How Landscape Became a Doctrine in American Art


Outside of his popular Modern Art Notes podcast, Tyler Green works to reinvigorate the tradition of Americana in art history. His first book, Carleton Watkins: Making the American West (2018), traced the influence of a photographer on the formation of national parks. Yosemite became the nation’s first act of “landscape preservation”, which was central to a burgeoning cultural identity in the United States. As border residents moved into the grounds of the park, Watkins captured “cathedral spiers” over the Sierra Mountains, showing the spiritual essence of nature and the Protestant underpinnings of Manifest Destiny.

Throughout the 19th century, nature served as an inspiration to American artists, in part thanks to the transcendentalist Ralph Waldo Emerson, whose 1836 essay “Nature” encouraged the religious and aesthetic separatism of the old European muses. Green’s latest book, Emerson’s Nature and the artists, analyzes how the landscape passed from idea to doctrine in painting and photography. He associates Emerson’s text with a series of public domain and open access works of art, as well as his own essays, which provide historical context.

Martin Johnson Heade, “Newburyport Marshes: Passing Storm” (c. 1865-1870), Bowdoin College Museum of Art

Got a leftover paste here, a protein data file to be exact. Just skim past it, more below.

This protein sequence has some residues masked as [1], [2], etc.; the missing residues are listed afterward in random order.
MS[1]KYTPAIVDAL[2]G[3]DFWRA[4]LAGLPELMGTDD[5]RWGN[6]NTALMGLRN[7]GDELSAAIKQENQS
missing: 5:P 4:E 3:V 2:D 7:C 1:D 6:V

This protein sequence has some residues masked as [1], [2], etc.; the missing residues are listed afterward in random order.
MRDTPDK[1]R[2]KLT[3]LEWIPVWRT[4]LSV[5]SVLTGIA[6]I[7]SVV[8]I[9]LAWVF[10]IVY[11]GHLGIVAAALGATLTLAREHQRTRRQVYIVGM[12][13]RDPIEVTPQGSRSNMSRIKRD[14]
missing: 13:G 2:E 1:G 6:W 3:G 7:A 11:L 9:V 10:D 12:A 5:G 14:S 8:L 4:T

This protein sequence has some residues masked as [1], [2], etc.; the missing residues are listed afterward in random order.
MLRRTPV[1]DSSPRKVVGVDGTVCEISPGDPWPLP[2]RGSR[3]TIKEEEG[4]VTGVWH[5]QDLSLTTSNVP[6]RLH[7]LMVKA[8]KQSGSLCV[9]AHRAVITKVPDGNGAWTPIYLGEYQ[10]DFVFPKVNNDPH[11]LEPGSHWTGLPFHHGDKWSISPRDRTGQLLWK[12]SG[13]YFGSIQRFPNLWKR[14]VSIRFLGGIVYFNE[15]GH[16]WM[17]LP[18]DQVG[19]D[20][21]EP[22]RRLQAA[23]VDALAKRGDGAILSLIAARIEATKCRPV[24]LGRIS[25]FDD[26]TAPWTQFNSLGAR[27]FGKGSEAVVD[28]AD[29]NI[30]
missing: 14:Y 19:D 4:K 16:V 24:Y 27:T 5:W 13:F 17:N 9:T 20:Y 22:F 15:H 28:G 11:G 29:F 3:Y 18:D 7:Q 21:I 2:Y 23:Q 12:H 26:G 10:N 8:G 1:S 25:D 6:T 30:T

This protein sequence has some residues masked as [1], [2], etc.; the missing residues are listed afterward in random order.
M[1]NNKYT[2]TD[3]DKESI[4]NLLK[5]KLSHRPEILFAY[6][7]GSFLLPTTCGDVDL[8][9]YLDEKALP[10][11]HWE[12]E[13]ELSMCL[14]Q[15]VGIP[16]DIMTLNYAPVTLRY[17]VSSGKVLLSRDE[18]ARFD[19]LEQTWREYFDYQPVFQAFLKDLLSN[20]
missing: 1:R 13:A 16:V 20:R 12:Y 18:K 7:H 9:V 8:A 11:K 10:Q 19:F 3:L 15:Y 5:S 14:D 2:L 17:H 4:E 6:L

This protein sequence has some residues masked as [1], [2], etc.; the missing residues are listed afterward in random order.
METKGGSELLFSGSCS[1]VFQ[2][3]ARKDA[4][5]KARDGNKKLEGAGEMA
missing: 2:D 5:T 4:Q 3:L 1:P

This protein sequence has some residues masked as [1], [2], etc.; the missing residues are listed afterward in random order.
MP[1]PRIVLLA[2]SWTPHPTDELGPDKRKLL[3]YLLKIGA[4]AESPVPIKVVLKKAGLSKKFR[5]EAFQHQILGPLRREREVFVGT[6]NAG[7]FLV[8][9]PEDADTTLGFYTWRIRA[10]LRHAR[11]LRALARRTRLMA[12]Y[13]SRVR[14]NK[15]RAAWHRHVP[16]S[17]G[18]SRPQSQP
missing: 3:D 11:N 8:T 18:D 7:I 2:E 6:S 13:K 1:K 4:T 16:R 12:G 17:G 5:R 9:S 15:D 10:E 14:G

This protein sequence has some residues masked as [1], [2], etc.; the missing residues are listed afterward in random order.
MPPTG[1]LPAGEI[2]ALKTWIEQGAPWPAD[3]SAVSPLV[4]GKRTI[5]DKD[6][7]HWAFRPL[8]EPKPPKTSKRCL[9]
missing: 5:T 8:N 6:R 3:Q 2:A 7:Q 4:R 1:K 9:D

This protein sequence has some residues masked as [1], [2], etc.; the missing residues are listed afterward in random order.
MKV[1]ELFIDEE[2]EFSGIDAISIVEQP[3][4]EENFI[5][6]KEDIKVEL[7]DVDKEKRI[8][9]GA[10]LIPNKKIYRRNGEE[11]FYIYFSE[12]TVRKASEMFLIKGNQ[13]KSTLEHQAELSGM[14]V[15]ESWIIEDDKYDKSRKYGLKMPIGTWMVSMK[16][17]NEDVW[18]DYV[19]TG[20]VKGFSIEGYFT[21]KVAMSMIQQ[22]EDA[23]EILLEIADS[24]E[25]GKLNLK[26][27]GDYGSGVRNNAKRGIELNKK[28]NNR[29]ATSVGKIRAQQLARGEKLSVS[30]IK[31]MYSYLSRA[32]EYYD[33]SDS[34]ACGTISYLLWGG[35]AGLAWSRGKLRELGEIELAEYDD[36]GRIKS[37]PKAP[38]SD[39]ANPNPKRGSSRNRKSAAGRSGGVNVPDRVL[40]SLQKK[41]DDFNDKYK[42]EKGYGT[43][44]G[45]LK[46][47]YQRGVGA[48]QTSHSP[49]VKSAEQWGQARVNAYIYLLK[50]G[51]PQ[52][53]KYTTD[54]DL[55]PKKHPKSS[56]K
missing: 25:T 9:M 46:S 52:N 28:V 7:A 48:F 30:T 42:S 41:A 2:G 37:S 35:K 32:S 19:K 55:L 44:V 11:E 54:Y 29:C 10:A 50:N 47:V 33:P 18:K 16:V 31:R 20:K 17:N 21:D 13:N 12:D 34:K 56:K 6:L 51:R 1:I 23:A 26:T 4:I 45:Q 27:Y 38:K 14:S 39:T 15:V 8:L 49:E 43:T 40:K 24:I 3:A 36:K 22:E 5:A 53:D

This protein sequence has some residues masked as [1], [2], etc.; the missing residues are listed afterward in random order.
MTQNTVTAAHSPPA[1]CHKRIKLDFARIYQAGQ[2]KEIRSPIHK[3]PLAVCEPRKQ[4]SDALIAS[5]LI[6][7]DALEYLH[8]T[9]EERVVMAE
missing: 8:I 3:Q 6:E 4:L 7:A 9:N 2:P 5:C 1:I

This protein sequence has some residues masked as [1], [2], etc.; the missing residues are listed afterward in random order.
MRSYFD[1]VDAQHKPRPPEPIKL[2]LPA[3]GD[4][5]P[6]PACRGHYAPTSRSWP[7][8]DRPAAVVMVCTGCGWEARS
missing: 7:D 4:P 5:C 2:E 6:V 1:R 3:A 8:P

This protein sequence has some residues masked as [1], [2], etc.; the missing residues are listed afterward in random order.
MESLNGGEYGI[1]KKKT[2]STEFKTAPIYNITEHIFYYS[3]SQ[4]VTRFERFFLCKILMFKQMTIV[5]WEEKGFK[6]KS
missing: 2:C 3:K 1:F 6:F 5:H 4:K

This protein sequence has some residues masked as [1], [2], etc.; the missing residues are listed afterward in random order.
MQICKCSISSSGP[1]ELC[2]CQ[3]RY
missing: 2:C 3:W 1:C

Nature is not just a celebration of flora, it is one of the most important propositions of the 19th century for the basis of an American national culture, ”argues Green, locating Emerson’s thesis in a plethora of canvases and prints. From Thomas Cole’s landmark painting “The Oxbow” (1836) – which juxtaposes an overgrown storm forest with a cultivated landscape along the Connecticut River – to floral paintings by Fidelia Bridges and post-impressionist works by Marsden Hartley , Green shows that Emerson’s notion of direct experience formed the basis of a uniquely American sensibility, with artists who went to great lengths to find God and homeland in the branches and streams of their new homeland. .

“All things are moral; and in their limitless changes have a relentless reference to spiritual nature, “Emerson writes in” Nature, “articulating a dual commitment to spirituality and science. For early American artists, Green argues, the landscape was a “unity of nature” and an allegory for the developing country. Unity was crucial for the Republican project; The same goes for reflection and introspection, which Green identifies in works of art made during the Civil War era. Emerson’s text, a product of the pre-war period, attempted to resolve the ideological differences of the young nation under common artistic causes. Green’s curation illustrates how artists extended Emerson’s mission through tumultuous times, gradually resolving the landscape through color and composition.

Tyler Green, Emerson’s Nature oneand the artists: the idea as a landscape, the landscape as an idea, Prestel Publishing, 2021 (image courtesy of Prestel Publishing)